Below is an observation of negotiations in the National Basketball League, concerning the Washington Bullets' star player Juwan Howard, the Washington Bullets' General Manager, and the Miami Heat's General Manager in a "bidding war" for Juwan Howard's employment with the NBA (Brubaker, Asher, Solomon, and Adande, n.d.). The observation includes a brief summary and analysis of the negotiations between Howard and the bidding teams. The analysis also includes an evaluation of the tangible and intangible benefits, costs, and risks associated with negotiations with Howard as a free agent, given the perspective of all parties involved.
The Case of Juwan HowardJuwan Howard, a budding star in the National Basketball Association (NBA), became the focus of a complex struggle of team allegiances, contract negotiations, and player bargaining between two teams in the NBA. The Washington Bullets, who drafted Howard in 1994, offered Howard an initial salary (11 years, $37.5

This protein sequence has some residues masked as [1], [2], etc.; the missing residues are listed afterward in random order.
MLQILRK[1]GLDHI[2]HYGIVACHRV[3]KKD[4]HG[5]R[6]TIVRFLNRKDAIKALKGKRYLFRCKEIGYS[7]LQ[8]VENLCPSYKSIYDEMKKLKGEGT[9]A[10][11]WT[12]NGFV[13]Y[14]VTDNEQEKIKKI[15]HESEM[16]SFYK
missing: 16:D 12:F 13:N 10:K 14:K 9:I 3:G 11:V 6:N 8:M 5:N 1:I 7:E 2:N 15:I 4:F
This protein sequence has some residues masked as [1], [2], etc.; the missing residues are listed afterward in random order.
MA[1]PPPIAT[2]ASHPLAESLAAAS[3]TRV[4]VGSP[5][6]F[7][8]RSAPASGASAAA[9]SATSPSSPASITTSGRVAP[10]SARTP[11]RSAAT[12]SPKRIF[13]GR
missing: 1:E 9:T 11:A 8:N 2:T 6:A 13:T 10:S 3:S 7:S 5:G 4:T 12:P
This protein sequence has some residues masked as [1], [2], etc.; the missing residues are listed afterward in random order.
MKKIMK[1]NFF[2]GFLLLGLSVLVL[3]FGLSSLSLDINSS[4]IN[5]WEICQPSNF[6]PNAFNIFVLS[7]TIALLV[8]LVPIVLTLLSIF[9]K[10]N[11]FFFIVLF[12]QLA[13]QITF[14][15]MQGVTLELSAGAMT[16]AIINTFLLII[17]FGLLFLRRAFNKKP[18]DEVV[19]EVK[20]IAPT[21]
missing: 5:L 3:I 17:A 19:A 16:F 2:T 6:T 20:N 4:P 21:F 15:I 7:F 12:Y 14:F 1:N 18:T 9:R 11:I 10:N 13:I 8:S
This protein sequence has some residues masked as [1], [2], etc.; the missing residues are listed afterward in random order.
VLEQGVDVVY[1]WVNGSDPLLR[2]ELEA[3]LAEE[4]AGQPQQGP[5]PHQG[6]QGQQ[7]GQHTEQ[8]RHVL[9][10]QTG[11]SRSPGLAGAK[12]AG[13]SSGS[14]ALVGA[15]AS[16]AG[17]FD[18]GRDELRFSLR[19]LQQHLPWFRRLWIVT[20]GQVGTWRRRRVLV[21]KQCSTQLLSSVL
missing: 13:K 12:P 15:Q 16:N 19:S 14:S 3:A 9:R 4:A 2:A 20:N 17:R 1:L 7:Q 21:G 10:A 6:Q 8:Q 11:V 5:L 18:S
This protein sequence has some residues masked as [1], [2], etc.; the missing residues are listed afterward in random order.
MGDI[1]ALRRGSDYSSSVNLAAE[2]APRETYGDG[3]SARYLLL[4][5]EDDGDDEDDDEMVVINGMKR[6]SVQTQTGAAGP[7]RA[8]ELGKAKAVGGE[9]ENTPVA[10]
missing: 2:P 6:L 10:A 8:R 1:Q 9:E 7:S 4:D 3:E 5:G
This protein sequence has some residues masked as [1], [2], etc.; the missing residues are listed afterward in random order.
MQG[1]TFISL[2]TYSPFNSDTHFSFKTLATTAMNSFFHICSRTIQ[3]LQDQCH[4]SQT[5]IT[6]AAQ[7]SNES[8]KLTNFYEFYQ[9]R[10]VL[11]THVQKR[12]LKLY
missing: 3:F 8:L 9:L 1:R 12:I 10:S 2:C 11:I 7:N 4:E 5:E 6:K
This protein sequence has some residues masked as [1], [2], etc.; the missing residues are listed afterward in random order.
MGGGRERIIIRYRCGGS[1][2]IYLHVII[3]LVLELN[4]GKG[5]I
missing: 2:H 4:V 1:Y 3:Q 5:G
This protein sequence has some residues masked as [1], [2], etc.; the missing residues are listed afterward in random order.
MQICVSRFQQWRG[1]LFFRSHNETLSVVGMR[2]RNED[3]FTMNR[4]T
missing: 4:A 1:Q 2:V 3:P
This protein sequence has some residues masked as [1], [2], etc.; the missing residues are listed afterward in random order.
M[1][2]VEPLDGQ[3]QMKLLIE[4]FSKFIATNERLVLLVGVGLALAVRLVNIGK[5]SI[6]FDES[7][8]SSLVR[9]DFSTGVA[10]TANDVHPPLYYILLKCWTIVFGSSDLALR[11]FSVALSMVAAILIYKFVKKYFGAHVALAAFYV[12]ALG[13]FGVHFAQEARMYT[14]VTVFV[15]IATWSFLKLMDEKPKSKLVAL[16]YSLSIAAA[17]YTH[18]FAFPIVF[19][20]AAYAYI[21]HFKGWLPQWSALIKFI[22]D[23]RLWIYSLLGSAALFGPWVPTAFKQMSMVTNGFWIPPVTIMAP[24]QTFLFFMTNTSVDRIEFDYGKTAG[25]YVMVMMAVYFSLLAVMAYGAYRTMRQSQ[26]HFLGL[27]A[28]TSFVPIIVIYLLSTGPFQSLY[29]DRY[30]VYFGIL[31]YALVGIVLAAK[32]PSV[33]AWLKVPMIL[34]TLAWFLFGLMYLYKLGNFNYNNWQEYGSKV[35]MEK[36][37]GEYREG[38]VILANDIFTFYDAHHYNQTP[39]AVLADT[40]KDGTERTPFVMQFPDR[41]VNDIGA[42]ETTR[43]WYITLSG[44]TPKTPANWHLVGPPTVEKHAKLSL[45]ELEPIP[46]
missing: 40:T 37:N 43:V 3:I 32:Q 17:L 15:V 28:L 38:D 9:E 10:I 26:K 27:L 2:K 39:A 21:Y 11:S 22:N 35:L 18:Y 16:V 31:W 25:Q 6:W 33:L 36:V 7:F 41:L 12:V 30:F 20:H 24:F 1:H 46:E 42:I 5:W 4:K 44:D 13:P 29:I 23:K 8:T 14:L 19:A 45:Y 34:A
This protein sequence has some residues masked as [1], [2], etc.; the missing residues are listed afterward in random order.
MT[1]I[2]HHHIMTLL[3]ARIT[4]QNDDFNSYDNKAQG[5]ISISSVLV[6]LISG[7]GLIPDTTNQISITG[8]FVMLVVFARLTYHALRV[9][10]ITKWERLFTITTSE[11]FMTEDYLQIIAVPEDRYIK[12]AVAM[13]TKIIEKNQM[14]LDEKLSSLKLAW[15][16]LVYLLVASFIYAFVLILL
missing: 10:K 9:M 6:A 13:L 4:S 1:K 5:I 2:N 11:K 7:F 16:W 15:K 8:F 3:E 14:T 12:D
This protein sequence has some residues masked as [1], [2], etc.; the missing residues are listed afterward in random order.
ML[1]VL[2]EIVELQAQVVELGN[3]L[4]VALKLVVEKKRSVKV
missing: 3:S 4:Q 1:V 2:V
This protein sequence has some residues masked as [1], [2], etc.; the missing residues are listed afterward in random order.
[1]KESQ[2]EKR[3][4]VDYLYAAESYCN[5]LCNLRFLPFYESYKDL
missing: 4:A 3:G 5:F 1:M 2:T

million), with an option to become a free agent after the second year of the deal. According to Howard, the deal represented an amount that was less than his value. He signed the contract reluctantly. After two seasons, his play on the court forced the NBA to take notice of Howard as a viable commodity in the league. In addition to his play on the court, Howard was active in the Washington D.C. community, and he existed as a fan favorite. In the summer of 1996, Howard experienced his first case of players recruiting him from other teams. This made Howard feel good about his play and his standing as an NBA talent.
David Faulk, Howard's agent, began to negotiate Howard's free agent deal. He essentially began to 'shop' Howard to the league in order to garner offers from other teams. Early in the summer of 1996, Faulk...